Semi-automatic weapons aren’t ‘assault rifles’

The Daily Herald published a letter on Nov. 24 from someone who made the argument that, since only single-fire weapons existed at the time the Second Amendment was ratified, then only such weapons should be allowed now. This thinking is very flawed.

At the time the Bill of Rights were being drafted, ordinary citizens could own rifles and muskets that were the state of the art. In fact, the weaponry possessed by the Americans during the Revolutionary War was superior in accuracy to the weapons issued to the British Army. The situation now is different, as ordinary Americans are not generally permitted to buy true assault weapons, rifles that are identical in function to the M-16 and M-4 rifles that are issued to the military and police agencies. An actual assault weapon has the capability of being fired in fully automatic mode — one trigger pull with multiple rounds being fired.

From the letter: “We have been looking at the problem of assault weapons from the wrong angle.” The weapons the writer is referring to are not “assault weapons,” as they are all semi-automatic and do not have selector switches to permit full automatic fire. No country on earth would issue to their military forces the kinds of weapons that are commonly available for sale here in the U.S.

Mark Parker

Snohomish

Talk to us

More in Opinion

toon
Editorial cartoons for Sunday, Feb. 5

A sketchy look at the news of the day.… Continue reading

Herald columnist Julie Muhlstein received this card, by mail at her Everett home, from the Texas-based neo-Nazi organization Patriot Front.  The mail came in June, a month after Muhlstein wrote about the group's fliers being posted at Everett Community College and in her neighborhood.  (Dan Bates / The Herald)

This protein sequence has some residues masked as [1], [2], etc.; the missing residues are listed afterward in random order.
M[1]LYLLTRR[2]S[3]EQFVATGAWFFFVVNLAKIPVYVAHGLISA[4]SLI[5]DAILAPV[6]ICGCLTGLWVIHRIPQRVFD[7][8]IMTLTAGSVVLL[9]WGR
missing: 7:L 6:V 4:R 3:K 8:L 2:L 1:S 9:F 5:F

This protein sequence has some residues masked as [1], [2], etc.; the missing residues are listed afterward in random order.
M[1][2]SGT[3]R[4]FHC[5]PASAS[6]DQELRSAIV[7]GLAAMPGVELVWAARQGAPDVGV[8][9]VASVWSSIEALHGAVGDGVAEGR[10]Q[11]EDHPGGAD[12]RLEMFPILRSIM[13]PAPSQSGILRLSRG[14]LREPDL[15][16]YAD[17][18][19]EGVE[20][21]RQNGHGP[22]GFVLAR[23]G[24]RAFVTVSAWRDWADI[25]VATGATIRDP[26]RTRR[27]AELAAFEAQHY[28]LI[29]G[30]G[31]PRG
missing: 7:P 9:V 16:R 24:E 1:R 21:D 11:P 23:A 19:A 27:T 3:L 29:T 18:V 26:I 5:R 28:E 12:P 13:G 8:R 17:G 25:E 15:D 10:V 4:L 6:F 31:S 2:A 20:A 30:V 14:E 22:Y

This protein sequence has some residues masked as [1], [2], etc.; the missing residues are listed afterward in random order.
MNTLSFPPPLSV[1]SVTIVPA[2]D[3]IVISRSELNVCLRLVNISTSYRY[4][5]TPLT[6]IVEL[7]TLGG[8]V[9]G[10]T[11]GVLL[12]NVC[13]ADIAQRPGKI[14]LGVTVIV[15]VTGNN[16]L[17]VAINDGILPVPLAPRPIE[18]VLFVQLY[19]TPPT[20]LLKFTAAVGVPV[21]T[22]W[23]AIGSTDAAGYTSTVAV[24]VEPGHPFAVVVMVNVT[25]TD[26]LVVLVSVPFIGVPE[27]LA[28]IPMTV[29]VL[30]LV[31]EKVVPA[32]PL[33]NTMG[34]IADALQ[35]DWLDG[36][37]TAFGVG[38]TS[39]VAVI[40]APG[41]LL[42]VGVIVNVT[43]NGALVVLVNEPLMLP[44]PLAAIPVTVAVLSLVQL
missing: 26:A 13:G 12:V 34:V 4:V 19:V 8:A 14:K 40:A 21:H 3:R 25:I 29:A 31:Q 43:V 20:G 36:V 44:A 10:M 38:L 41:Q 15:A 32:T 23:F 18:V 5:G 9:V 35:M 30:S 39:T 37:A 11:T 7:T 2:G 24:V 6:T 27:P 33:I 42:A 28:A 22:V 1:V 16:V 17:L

(Dan Bates / The Herald)
Editorial: Treat violent extremism as the disease it is

The state Attorney General urges a commission to study a public health response to domestic terrorism.

Demonstrators gather during a protest in Times Square on Saturday, Jan. 28, 2023, in New York, in response to the death of Tyre Nichols, who died after being beaten by Memphis police during a traffic stop. (AP Photo/Yuki Iwamura)
Comment: Special police units an invitation to abusive tactics

To crack down on street crime, Memphis and other cities allow officers to use excessive force.

Don’t dig hole any deeper; vote yes for Marysville schools

Apathy and lack of support has consequences. Misunderstandings and digging in heals… Continue reading

Herald bet on wrong horse with postal delivery

The post office delivery of The Herald is working for me. I… Continue reading

Your support helps Kitty Young Auxiliary aid county’s youths

On behalf of Kitty Young Auxiliary (a part of Assistance League of… Continue reading

toon
Editorial cartoons for Saturday, Feb. 4

A sketchy look at the news of the day.… Continue reading

Photo Courtesy The Boeing Co.
On September 30, 1968, the first 747-100 rolled out of Boeing's Everett factory.
Editorial: What Boeing workers built beyond the 747

More than 50 years of building jets leaves an economic and cultural legacy for the city and county.

Marysville School District Superintendent Zac Robbins, who took his role as head of the district last year, speaks during an event kicking off a pro-levy campaign heading into a February election on Thursday, Jan. 5, 2023, at the Marysville Historical Society Museum in Marysville, Washington. (Ryan Berry / The Herald)
Editorial: Voters have role in providing strong schools

A third levy failure for Marysville schools would cause even deeper cuts to what students are owed.

Most Read